Dead Mechanical - Addict Rhythms (Cover Artwork)
Staff Review

Dead Mechanical

Addict Rhythms (2010)

Traffic Street / Toxic Pop

Baltimore, MD's Dead Mechanical avoid the sophomore slump on Addict Rhythms with another consistent collection of competent, fuzzy pop-punk.

The band has always done choruses quite well, and the opening title track is no exception here. Ditto for "Sidewalks," a track that has a certain repetitive bounciness to it that the band hasn't often utilized this well. The gruff background screams that echo the song's chorus toward its end are a positive touch.

The mid-tempo "Baltimore Calling" has a certain melodic quality to it that recalls luminaries like Banner Pilot, and again, the chorus is top-notch. The guitar sounds here come off surprisingly layered as well; it's probable that some studio magic was employed, but still, for a three-piece with what was undoubtedly a meager recording budget, shit sounds good. "A World of Mistakes" showcases some fairly impressive riffing on each end, and some neat tempo changes that, while subtle, might catch some by surprise. The melodies carrying "Pictures in the Hall" are pretty great, and the more subdued vocal approach pairs with the twinkling distortion quite well.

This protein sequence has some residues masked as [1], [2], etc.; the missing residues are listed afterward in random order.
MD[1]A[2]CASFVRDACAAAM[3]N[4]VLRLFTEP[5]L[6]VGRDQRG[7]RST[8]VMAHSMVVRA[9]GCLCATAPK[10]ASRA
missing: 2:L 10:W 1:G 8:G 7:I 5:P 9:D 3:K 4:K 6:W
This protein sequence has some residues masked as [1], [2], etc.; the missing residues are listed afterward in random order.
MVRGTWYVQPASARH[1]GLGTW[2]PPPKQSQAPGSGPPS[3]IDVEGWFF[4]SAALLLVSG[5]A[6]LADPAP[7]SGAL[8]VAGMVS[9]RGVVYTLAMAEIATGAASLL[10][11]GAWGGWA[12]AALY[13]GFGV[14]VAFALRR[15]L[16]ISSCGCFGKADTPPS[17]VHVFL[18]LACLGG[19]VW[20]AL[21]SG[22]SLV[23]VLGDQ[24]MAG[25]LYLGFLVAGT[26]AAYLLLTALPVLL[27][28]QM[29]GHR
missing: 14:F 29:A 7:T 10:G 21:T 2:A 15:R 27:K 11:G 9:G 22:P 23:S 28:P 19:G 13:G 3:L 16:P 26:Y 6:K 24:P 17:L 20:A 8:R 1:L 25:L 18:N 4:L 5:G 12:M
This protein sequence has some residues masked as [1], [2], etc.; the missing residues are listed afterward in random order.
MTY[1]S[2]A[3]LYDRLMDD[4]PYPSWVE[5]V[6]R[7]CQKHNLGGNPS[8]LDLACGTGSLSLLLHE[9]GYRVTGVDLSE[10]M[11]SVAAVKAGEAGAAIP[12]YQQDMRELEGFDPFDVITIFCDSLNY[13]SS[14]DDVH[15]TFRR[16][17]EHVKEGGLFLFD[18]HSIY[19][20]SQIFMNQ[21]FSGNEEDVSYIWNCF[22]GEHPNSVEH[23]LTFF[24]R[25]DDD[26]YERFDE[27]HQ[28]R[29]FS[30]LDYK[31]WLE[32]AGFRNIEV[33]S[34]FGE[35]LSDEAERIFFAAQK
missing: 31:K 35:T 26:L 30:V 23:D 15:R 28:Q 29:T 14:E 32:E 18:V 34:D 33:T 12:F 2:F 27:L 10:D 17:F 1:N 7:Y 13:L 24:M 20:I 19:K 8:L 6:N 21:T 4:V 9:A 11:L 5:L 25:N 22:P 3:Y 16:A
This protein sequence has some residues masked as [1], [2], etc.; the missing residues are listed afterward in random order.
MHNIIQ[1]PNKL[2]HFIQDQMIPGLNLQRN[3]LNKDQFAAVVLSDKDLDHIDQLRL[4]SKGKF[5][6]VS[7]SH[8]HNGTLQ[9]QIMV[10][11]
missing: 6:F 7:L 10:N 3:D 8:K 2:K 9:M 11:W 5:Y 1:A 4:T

Dead Mechanical dabble in a bit of silliness with the brief "Feathered Creature," which appears to be about a bird (an oriole, perhaps?), though its metaphorical nature might lead one to believe otherwise.

And "Creature" isn't Addict Rhythms' only misstep; "Film at Forever" sounds unnecessarily sloppy and out of place, especially in the vocal department. It's made even more curious by the fact that the very next track, "Watchpost," is similarly constructed while sounding a hell of a lot tighter.

Another surprise here is the post-punk groove behind "All the Weathermen." The guitar parts are unlike anything else here, and the band pulls it off with flying colors. It'd be interesting to hear them dip into that well more often.

Addict Rhythms, with its relative consistency and mostly successful curveballs, ought to please any fan of the band's earlier work and, hopefully, gain Dead Mechanical some much deserved praise as a band to be reckoned with in the pop-punk universe.